Young Man in Plaid, NYC, 1991 by Jeffrey Hansen Scales on the cover of the PG’s programme.

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The most fantastic images are on display, taken by an unknown photographer using glass negatives and dated 1904. Thought to be taken in Senegal, they show some very early photographic instances of self-fashioning.

Curator Ekow Eshun explores ‘dandyism as a radical personal politics’ through an array of images that document black men’s use of provocative styles as a way of resisting processes of objectification. The exhibition includes both archival documents and a range of works by contemporary photographers.

And finally… coming soon!

Malick Sidibé: The Eye of Modern Mali

The late Malian photographer will have is first UK major solo show at Somerset House this fall.

The late Malian photographer will have is first UK major solo show at Somerset House this fall.

To note as well, an exhibition dedicated to Malick Sidibé’s work – on view in Made you look – will open during the Contemporary African Art Fair taking place at Somerset house from 6-9 October. The exhibition will stay on until 15 January 2017.

Finding Elizabeth Hawes: Dress, Art & Politics – An Interview with Gavrik Losey

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Elizabeth Hawes advertisement, 1938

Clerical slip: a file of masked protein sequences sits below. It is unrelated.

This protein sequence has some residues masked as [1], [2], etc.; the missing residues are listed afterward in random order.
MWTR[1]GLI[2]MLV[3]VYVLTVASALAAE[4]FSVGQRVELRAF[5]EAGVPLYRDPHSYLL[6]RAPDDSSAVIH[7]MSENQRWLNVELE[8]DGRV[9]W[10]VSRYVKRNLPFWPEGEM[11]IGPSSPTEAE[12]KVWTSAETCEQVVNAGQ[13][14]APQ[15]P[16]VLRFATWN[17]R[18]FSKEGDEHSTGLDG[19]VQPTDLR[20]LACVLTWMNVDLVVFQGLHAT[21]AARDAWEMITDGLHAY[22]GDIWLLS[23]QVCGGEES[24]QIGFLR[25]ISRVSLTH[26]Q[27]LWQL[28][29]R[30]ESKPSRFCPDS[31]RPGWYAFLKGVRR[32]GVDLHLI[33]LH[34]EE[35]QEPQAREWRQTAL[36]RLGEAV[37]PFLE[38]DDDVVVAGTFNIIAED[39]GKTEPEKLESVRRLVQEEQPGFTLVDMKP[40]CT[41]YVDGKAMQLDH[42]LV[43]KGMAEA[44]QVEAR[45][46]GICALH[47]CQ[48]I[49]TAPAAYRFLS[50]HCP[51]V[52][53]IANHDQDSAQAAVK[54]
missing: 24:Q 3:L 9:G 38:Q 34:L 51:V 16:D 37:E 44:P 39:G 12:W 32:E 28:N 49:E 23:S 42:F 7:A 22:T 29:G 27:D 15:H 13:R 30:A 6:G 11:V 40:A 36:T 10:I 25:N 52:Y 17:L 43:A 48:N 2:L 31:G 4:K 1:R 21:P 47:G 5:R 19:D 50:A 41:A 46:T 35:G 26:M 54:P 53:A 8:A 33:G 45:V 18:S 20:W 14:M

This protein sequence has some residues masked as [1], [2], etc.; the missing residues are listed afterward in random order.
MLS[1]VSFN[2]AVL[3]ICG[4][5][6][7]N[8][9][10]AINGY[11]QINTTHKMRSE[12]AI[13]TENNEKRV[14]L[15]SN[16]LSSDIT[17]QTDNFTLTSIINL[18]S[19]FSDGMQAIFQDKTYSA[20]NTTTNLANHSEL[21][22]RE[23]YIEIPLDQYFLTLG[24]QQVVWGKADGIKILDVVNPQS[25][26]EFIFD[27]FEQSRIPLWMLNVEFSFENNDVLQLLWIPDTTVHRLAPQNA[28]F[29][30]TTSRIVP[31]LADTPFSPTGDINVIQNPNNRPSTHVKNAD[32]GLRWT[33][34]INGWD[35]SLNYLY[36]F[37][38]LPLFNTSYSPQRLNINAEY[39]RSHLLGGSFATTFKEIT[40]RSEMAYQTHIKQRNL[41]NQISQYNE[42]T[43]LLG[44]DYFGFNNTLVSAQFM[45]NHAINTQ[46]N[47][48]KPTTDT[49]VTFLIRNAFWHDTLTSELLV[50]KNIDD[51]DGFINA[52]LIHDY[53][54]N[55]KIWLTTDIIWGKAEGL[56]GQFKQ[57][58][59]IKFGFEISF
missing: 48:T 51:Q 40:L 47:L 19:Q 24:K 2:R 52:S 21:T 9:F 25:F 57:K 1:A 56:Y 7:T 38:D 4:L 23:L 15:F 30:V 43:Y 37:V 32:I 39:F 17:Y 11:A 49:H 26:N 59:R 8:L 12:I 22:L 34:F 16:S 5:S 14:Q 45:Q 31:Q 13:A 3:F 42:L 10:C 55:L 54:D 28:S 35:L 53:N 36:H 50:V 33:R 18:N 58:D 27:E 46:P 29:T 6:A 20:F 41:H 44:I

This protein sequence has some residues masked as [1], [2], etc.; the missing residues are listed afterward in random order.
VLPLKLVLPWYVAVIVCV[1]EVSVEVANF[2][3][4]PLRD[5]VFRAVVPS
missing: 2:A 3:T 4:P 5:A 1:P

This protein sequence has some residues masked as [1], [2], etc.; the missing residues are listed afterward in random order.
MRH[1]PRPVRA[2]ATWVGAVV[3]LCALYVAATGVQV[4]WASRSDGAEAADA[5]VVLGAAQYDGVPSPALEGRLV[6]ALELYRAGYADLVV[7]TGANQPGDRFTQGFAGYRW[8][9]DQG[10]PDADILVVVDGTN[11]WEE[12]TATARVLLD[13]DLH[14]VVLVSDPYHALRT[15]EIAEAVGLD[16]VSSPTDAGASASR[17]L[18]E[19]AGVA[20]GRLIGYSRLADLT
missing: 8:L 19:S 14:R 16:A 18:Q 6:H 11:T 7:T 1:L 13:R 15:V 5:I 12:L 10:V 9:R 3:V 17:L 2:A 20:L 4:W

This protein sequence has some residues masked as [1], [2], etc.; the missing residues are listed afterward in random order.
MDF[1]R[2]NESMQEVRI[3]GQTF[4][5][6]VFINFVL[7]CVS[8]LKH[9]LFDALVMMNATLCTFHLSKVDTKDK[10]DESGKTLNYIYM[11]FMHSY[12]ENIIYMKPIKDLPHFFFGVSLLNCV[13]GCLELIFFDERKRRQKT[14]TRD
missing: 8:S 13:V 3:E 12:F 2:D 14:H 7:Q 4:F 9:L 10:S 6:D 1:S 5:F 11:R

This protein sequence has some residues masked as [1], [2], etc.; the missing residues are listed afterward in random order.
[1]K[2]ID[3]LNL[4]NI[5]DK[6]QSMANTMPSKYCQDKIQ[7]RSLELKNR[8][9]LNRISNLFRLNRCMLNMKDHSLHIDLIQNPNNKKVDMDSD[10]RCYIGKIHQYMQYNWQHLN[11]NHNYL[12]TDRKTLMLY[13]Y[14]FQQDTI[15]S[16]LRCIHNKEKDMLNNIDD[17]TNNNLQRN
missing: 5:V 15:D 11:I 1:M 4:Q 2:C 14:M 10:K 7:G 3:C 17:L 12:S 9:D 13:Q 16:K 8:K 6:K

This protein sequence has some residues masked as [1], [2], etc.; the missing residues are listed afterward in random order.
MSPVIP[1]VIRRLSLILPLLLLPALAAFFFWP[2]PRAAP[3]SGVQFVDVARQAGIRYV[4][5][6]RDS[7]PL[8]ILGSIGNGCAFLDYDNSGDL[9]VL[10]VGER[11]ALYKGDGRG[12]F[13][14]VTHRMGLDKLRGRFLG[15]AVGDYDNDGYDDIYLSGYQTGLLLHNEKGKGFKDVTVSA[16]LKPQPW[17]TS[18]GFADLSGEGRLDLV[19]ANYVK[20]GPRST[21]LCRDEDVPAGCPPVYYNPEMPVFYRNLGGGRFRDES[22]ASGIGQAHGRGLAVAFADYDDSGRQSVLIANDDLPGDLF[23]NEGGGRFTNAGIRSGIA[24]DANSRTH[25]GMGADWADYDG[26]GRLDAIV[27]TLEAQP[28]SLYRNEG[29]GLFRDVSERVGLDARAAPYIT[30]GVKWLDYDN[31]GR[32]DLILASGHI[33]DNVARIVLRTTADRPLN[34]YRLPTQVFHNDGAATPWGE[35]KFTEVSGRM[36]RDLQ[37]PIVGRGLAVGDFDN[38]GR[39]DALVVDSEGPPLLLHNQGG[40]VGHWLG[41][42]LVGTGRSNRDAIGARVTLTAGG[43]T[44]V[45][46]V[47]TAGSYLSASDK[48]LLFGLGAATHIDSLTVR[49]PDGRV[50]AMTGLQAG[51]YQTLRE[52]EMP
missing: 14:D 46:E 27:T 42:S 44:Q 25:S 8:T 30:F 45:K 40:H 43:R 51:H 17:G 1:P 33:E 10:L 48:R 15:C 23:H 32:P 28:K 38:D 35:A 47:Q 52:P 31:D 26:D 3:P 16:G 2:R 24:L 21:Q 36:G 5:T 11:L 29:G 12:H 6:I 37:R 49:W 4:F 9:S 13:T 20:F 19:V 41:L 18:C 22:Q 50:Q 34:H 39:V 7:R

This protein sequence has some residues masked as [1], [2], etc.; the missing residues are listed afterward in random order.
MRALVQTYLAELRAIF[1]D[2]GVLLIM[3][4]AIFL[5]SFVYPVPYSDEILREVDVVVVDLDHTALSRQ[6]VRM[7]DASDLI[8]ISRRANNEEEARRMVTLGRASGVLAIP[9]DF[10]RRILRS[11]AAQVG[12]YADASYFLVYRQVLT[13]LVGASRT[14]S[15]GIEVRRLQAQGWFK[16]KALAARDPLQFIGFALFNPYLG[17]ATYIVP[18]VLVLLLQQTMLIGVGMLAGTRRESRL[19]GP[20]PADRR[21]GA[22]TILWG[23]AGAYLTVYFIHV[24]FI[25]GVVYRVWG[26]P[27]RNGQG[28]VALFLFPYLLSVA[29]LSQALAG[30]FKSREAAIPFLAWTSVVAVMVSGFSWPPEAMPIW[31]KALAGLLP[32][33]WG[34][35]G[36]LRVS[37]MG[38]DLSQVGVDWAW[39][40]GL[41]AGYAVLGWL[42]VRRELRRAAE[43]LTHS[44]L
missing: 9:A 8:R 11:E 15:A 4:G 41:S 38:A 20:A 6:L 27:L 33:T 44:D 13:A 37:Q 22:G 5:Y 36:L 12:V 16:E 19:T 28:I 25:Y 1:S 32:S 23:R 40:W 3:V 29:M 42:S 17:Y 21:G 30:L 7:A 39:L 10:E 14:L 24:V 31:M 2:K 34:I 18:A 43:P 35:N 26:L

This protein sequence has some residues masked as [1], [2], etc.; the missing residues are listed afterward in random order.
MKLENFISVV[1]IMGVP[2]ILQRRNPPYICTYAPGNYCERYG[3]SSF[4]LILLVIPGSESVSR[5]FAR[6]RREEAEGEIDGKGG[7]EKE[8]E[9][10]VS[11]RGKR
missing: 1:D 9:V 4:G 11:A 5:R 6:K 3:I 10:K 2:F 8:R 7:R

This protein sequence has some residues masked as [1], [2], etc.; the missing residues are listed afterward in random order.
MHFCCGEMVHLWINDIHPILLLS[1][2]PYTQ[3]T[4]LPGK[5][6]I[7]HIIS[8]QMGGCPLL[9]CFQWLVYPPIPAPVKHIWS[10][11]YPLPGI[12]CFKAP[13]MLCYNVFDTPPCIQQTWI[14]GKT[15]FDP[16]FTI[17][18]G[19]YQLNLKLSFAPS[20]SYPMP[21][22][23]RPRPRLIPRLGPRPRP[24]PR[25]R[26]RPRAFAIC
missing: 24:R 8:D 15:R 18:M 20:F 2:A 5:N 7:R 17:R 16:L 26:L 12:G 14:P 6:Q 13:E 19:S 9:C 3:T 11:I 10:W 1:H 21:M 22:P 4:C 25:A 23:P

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Elizabeth Hawes advertisement, 1938

A few months ago, April Calahan and Karen Trivette of the Fashion Institute of Technology’s Special Collections in New York contacted me to ask if I would interview Gavrik Losey for their Oral History Project. I was thrilled – I am a great admirer of all things FIT, and its Special Collections department was crucial to my research for The American Look: Fashion, Sportswear & the Image of Women in 1930s and 1940s New York (IB Tauris 2009). Indeed, I used many of the fascinating interviews with people connected with American fashion held there to help me to understand the period and its significance.

Of course the fact that it was Gavrik Losey they had asked me to interview was the real draw. Gavrik’s mother is Elizabeth Hawes – celebrated designer, journalist and political activist, and the opportunity to ask him about his memories of growing up under her influence was not to be missed. His father is of great significance too – theatre and film director Joseph Losey was as politically engaged as Hawes, and so Gavrik’s experiences with his parents would open up a key period in American history.

We met this week at The Courtauld on a hot September day, to film the interview. It was fascinating to hear Gavrik’s memories – ultimately I will write about these in more detail, but I wanted to give you a taste of the touching, funny and evocative stories he had to tell. So here are a few of the many things I learnt about in a discussion that lasted well over an hour and which gave amazing insight into Elizabeth Hawes’ significance and so much more.

Gavrik’s earliest memory of his mother relating to dress is picking up pins off the floor of the workroom at her 59th Street establishment. He also learnt how to press clothes at an early age – his mother’s advice? Only iron the parts of each garment that will be seen … He went on to describe her mix of artistry and pragmatism as a designer and her drive to make clothes that fitted contemporary women’s lives. Her interest in colour theory – the idea that each personality type has an appropriate colour palette – extended into the salon’s interior and even their home. Hawes loved to have walls of different shades to set off the ensembles being shown …